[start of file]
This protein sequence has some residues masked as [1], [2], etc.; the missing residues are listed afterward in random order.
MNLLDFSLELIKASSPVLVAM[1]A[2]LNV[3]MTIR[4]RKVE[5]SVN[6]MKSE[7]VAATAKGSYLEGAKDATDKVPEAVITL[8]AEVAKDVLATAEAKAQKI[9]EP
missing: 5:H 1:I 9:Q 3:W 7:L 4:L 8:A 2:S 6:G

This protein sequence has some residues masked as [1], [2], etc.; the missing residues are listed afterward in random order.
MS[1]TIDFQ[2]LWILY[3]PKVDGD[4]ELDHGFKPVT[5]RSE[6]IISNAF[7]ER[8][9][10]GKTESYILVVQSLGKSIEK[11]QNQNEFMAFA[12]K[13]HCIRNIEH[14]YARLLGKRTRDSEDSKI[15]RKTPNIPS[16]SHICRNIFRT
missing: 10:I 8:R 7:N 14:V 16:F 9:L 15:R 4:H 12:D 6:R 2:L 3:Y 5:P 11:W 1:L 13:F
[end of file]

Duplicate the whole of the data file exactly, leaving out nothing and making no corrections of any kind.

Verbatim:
This protein sequence has some residues masked as [1], [2], etc.; the missing residues are listed afterward in random order.
MNLLDFSLELIKASSPVLVAM[1]A[2]LNV[3]MTIR[4]RKVE[5]SVN[6]MKSE[7]VAATAKGSYLEGAKDATDKVPEAVITL[8]AEVAKDVLATAEAKAQKI[9]EP
missing: 5:H 1:I 9:Q 3:W 7:L 4:L 8:A 2:S 6:G

This protein sequence has some residues masked as [1], [2], etc.; the missing residues are listed afterward in random order.
MS[1]TIDFQ[2]LWILY[3]PKVDGD[4]ELDHGFKPVT[5]RSE[6]IISNAF[7]ER[8][9][10]GKTESYILVVQSLGKSIEK[11]QNQNEFMAFA[12]K[13]HCIRNIEH[14]YARLLGKRTRDSEDSKI[15]RKTPNIPS[16]SHICRNIFRT
missing: 10:I 8:R 7:N 14:V 16:F 9:L 15:R 4:H 12:D 6:R 2:L 3:Y 5:P 11:W 1:L 13:F